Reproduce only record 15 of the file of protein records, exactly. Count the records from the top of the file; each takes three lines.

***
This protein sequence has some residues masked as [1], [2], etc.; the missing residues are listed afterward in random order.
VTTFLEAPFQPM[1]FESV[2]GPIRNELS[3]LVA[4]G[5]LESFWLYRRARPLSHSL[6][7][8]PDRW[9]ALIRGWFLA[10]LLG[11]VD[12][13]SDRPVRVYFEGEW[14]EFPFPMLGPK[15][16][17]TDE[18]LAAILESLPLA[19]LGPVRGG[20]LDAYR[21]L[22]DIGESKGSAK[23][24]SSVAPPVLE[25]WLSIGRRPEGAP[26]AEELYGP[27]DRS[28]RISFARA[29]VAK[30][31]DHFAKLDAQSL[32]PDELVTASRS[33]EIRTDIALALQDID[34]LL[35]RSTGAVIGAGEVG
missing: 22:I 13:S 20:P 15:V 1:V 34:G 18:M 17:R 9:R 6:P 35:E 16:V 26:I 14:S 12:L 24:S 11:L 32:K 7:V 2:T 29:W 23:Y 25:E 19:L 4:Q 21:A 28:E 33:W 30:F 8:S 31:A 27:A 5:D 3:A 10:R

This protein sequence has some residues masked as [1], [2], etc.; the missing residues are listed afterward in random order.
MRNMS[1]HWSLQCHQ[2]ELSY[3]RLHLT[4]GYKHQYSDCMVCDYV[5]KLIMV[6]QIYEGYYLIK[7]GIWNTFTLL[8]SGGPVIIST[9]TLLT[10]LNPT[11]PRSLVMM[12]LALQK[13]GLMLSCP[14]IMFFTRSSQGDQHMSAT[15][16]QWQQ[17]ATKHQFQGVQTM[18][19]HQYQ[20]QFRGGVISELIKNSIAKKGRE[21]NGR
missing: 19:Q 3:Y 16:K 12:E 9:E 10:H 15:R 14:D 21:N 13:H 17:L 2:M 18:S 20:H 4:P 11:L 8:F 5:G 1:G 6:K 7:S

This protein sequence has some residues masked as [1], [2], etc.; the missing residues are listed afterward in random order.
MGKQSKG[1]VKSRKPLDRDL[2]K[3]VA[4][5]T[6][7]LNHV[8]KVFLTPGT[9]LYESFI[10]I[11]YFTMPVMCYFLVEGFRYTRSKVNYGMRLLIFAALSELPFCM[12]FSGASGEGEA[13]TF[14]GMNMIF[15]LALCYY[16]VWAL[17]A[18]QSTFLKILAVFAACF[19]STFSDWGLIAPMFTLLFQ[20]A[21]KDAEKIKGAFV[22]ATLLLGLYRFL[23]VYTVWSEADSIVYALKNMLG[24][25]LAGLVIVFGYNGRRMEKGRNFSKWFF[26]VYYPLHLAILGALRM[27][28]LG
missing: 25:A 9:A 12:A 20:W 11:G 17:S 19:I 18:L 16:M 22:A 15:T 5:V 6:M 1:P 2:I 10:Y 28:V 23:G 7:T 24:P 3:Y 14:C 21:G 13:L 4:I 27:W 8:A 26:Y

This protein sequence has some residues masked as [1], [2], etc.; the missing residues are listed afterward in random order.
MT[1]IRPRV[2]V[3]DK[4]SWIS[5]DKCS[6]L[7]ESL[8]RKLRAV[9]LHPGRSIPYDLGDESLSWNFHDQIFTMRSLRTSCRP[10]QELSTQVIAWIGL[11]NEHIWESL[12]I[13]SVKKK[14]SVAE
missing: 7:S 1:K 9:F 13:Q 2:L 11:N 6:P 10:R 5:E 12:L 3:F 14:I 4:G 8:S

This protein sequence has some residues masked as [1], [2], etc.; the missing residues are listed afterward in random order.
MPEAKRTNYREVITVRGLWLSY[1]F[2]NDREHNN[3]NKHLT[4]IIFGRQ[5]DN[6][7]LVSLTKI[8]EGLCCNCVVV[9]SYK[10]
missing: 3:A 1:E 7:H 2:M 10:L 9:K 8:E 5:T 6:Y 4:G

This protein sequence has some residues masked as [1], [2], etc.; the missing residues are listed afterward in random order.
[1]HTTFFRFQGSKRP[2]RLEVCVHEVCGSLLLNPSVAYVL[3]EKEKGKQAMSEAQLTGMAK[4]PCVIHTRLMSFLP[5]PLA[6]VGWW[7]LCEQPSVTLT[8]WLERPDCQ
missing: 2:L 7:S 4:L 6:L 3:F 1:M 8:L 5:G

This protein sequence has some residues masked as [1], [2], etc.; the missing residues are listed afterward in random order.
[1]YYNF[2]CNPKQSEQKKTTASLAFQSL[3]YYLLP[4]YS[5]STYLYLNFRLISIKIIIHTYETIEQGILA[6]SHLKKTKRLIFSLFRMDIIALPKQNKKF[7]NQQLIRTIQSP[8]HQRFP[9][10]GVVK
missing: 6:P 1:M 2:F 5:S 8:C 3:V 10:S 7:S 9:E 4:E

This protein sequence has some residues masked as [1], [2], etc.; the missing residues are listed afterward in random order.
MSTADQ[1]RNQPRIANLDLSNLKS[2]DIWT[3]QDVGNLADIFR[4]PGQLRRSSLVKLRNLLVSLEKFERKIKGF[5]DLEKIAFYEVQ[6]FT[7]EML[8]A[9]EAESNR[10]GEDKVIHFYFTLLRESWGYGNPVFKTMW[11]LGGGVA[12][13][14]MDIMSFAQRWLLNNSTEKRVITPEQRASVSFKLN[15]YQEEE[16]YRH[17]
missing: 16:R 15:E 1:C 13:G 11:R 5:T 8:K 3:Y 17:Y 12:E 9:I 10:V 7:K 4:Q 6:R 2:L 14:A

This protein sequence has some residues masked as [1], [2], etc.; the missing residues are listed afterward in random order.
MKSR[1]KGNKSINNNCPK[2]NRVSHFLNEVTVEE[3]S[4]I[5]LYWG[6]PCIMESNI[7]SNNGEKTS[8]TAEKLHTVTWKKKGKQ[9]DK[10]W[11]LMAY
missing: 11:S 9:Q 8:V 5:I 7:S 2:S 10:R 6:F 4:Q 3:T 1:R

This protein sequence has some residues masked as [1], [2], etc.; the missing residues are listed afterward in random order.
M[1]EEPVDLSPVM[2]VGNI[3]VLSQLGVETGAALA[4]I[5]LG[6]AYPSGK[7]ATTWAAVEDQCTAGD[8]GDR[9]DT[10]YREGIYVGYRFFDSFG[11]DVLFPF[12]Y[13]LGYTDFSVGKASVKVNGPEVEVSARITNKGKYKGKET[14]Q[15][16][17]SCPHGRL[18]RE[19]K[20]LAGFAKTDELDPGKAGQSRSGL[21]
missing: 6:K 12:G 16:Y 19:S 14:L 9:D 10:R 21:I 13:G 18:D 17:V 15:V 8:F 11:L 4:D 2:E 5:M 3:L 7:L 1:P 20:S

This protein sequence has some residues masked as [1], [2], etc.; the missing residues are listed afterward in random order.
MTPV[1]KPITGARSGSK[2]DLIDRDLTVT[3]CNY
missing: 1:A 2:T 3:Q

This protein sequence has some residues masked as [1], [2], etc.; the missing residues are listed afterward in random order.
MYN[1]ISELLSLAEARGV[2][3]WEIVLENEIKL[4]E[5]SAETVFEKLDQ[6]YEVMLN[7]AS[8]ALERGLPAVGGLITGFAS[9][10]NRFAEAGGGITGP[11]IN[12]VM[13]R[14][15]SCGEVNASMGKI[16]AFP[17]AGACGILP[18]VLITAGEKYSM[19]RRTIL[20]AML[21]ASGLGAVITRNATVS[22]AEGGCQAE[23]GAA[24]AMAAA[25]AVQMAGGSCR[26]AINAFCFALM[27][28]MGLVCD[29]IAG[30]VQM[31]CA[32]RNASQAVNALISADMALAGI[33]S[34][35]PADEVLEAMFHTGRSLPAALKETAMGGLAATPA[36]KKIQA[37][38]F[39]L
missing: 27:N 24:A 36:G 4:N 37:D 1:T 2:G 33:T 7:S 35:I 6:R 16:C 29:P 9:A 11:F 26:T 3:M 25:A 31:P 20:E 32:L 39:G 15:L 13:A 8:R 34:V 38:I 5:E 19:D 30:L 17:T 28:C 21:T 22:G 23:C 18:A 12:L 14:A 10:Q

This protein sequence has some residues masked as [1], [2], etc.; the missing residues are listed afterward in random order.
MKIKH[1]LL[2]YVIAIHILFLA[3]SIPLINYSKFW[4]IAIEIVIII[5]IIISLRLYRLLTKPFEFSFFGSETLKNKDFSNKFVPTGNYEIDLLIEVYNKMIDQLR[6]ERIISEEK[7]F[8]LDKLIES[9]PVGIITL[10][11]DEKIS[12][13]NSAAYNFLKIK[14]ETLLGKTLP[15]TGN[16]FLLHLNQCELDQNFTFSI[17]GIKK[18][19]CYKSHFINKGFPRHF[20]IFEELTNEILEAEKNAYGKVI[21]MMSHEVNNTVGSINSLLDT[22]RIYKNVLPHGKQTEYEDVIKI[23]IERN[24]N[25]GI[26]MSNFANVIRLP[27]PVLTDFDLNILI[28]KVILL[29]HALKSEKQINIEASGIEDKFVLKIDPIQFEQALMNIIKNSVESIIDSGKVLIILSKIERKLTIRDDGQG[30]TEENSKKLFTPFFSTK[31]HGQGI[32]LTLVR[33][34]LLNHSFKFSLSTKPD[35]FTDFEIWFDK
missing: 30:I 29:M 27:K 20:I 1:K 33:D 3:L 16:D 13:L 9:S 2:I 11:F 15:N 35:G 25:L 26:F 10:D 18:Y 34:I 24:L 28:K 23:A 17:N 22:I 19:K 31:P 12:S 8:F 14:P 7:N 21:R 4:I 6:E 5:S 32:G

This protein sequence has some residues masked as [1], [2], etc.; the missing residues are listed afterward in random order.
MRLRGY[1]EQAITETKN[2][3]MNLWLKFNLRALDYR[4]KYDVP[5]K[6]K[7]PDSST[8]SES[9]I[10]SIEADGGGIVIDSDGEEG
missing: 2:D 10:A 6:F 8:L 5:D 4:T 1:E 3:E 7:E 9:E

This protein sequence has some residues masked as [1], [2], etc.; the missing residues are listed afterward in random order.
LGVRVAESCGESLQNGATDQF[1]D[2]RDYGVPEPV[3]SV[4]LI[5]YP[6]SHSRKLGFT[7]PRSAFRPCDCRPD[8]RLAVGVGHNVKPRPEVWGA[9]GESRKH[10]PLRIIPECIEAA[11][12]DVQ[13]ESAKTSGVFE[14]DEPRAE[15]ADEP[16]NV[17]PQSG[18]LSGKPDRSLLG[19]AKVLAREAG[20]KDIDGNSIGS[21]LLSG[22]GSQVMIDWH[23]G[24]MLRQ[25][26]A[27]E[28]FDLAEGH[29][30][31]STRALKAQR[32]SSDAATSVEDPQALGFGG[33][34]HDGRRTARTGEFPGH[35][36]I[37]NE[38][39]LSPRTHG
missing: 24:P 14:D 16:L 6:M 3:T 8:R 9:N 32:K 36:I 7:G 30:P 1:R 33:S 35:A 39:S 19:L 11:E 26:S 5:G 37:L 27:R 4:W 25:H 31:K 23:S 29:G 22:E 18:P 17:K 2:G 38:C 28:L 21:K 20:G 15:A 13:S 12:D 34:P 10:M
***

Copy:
This protein sequence has some residues masked as [1], [2], etc.; the missing residues are listed afterward in random order.
LGVRVAESCGESLQNGATDQF[1]D[2]RDYGVPEPV[3]SV[4]LI[5]YP[6]SHSRKLGFT[7]PRSAFRPCDCRPD[8]RLAVGVGHNVKPRPEVWGA[9]GESRKH[10]PLRIIPECIEAA[11][12]DVQ[13]ESAKTSGVFE[14]DEPRAE[15]ADEP[16]NV[17]PQSG[18]LSGKPDRSLLG[19]AKVLAREAG[20]KDIDGNSIGS[21]LLSG[22]GSQVMIDWH[23]G[24]MLRQ[25][26]A[27]E[28]FDLAEGH[29][30][31]STRALKAQR[32]SSDAATSVEDPQALGFGG[33][34]HDGRRTARTGEFPGH[35][36]I[37]NE[38][39]LSPRTHG
missing: 24:P 14:D 16:L 6:M 3:T 8:R 9:N 32:K 36:I 7:G 30:P 1:R 33:S 35:A 39:S 19:L 11:E 26:S 5:G 37:L 27:R 4:W 25:H 31:K 23:S 29:G 22:E 18:P 17:K 2:G 38:C 28:L 21:K 20:G 15:A 13:S 12:D 34:P 10:M